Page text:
Quick Fire Questions: Niki Norberg

Published: 23 July, 2012 - Featured in Skin Deep 214, July, 2012

At first Niki Norberg didn’t even want to be a tattooist as he was convinced that his clientele would only consist of “metalheads, whores and criminals”. But he’s now worked at Heidi Hay’s studio for four years, during which time he’s been involved in a lengthy litigation process against the IRS in order to be able to sell his paintings.

It took a long time before Niki was convinced tattooing would be a suitable future profession. Despite his friends’ efforts during the ’90s, he didn’t get started until 2001.

I didn’t even consider tattooing. I didn’t want to work where there would be blood, and what type of clientele would I get? Would it be only metalheads, whores and criminals? And was I to work from home? This was in the early ’90s, so there was like, two studios in Gothenburg – I had no intention of being an apprentice. My friends wanted me to tattoo them. They offered to buy the equipment and act as guinea pigs, but I continued my painting and attended a school for comic art. I had other jobs, so my painting was only a side gig, but I put much time into it.

The turning point came when he got to know a guy with decent insight in the business. Much to the joy of his friends.

The thing was that I painted a lot of realism and that’s what I wanted to tattoo as well, but I had never seen a tattoo that reached the level at which I was painting. At the same time, I wanted to make money as an artist and in order to do that you need to tattoo. Then I came across Paul Booth’s work, and suddenly I saw something I too wanted to create. Not that I necessarily like his style, but his shading and how he uses the grey scale opened up a whole new world for me. I became more curious and more ready. The first five years, however, I did mostly stars, text and tribal, but I don’t mind it taking five or six years if I want to reach a certain level and I know where I’m going. I have to come up with the idea myself and be comfortable with it. Otherwise it’s not a good idea, especially when you’ll be marking people for life.

This human quality of his unveiled itself when he was offered a job at Heidi Hay’s.

I sent her some pictures, mostly to get some feedback from someone skilful in the business. She asked me instantly when I could start. Three months after I submitted the pictures we had a meeting, and three months after that I tried out working in her studio for a month. After that I took two weeks vacation to evaluate the situation, but it actually felt right from day one.

Niki has worked in the studio since 2007. Almost as long as he’s been involved in a litigation process with the local IRS in Sweden, who are of the opinion that he shouldn’t be able to sell his paintings, him being a tattooist and all.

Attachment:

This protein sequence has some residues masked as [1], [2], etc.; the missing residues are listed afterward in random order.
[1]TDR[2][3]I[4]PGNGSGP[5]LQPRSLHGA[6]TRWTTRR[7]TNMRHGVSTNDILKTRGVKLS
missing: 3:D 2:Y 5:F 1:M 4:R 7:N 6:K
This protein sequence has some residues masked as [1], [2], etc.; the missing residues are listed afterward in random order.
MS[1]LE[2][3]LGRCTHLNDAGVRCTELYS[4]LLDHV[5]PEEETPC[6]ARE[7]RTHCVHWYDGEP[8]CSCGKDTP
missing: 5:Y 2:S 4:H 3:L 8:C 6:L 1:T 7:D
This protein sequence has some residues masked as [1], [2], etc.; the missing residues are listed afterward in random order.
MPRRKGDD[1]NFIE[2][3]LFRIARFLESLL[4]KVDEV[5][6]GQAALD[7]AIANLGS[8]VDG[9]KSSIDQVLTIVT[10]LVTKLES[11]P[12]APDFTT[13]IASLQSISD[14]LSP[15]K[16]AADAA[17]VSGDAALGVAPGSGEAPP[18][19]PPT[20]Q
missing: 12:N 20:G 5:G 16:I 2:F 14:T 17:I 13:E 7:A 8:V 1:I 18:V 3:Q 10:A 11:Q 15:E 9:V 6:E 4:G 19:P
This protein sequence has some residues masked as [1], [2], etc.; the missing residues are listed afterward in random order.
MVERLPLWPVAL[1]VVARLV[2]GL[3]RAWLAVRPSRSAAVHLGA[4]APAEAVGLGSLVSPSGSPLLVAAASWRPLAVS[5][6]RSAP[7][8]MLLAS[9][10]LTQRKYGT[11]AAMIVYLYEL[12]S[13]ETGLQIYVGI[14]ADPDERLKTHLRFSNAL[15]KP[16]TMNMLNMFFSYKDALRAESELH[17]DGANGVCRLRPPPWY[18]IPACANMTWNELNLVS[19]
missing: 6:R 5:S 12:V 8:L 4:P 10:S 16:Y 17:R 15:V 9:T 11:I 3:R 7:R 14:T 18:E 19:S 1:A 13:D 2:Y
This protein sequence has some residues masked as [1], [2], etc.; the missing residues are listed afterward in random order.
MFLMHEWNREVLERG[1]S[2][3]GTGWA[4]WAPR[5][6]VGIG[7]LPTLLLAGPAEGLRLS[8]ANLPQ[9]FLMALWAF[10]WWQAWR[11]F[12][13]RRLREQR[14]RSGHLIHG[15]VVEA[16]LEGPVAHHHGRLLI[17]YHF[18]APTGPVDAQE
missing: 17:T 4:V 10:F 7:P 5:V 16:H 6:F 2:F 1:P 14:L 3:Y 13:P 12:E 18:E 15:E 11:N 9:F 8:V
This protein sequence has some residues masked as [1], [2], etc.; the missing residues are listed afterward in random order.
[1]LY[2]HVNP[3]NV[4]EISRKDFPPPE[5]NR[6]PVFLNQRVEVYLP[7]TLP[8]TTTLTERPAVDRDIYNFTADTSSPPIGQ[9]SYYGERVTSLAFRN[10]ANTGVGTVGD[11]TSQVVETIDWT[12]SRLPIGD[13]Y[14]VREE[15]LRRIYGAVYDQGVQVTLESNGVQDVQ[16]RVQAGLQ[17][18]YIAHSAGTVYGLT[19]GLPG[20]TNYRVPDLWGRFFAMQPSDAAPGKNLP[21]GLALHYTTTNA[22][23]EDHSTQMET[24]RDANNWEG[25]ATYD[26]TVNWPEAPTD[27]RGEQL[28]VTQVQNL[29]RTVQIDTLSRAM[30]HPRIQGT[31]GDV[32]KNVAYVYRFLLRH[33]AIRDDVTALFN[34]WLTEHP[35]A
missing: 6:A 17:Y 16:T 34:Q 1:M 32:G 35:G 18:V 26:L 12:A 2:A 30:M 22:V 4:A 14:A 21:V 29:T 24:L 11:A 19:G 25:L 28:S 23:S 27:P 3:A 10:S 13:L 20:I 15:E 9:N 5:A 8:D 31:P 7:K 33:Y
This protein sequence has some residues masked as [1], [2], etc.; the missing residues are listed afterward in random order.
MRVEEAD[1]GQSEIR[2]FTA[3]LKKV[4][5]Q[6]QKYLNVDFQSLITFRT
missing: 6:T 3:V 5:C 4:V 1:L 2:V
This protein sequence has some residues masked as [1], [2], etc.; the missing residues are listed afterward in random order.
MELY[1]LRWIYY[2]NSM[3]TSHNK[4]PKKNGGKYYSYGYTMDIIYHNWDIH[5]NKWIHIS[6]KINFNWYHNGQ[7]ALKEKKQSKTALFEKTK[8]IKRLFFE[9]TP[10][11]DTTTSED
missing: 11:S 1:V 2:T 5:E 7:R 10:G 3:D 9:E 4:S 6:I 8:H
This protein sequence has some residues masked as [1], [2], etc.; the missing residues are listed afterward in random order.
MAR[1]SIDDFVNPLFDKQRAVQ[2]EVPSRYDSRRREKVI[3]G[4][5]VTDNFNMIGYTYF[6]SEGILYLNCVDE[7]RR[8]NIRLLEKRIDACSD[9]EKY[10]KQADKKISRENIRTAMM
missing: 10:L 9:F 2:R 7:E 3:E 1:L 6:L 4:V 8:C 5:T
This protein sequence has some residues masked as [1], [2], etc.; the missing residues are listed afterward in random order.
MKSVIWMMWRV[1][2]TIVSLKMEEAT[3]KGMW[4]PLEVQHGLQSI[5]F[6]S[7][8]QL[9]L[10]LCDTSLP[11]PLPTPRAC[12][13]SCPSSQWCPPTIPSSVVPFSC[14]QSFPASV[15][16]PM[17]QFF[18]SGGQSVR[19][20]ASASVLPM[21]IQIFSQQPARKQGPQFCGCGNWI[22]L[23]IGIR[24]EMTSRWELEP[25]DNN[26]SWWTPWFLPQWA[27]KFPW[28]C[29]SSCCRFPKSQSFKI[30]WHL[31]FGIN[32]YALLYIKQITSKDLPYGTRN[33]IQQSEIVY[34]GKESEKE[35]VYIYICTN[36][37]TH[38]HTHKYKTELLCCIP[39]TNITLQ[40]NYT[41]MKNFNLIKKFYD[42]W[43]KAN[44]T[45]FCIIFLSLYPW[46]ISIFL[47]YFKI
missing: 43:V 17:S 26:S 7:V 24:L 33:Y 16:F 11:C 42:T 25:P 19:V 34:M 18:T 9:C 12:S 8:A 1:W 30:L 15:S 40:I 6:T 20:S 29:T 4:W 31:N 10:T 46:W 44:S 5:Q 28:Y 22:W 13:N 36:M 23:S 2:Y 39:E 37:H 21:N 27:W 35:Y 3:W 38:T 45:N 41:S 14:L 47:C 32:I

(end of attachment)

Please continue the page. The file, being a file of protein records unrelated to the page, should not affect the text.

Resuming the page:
They say the paintings I do are merely a tool used in my profession as a tattoo artist and that the actual tattoo is the finished product. It doesn’t matter if the customer only wants the painting and not a tattoo. The purpose, according to them, is tattooing and not art. They won’t consider the fact that I purposely focus on a group of people with purchasing power, like tattooed people. And they decide what’s art without following our government’s official study on art; it’s a matter of interpretation of course, but tattooing fulfils every requirement. The IRS even go above the Swedish Academy of Literature, who in their encyclopaedia explain what a tattoo means. The IRS is acting as if they are their own dictatorship. The customer can hang up the painting, burn it in the street or whatever; as long as I sit at Heidi Hay’s, according to them I’m a tattoo artist. I know colleagues who are allowed to sell art or illustrations for a certain percentage of their income, but all the employees at my local IRS are of a different opinion. I’m on my eighth officer now.

What he’s doing might not be art in the eyes of the IRS, but it is the eyes of his customers and colleagues, especially within realism. On his website, all his pictures are in this genre.

With the pictures I put up there, I want to show what I want and prefer to tattoo, but I’ve tried all styles. If someone’s been waiting for a year to get an Asian tattoo, I will give them that. I also have a couple of customers who only want old school.

Considering Niki’s background though, he’s never tattooed in a comic book style.

That was never my goal, going to that school. Instead, I learned how to build up and visualize a story, to construct emotions in images, and that has been very useful in my tattooing.

Heidi Hay Tattoo

Östra Hamngatan 8B
411 09 Göteborg
Sverige

Tel: +31 132033
www.heidihaytattoo.com

Credits

Text: Simon Lundh; Photography: Niki Norberg

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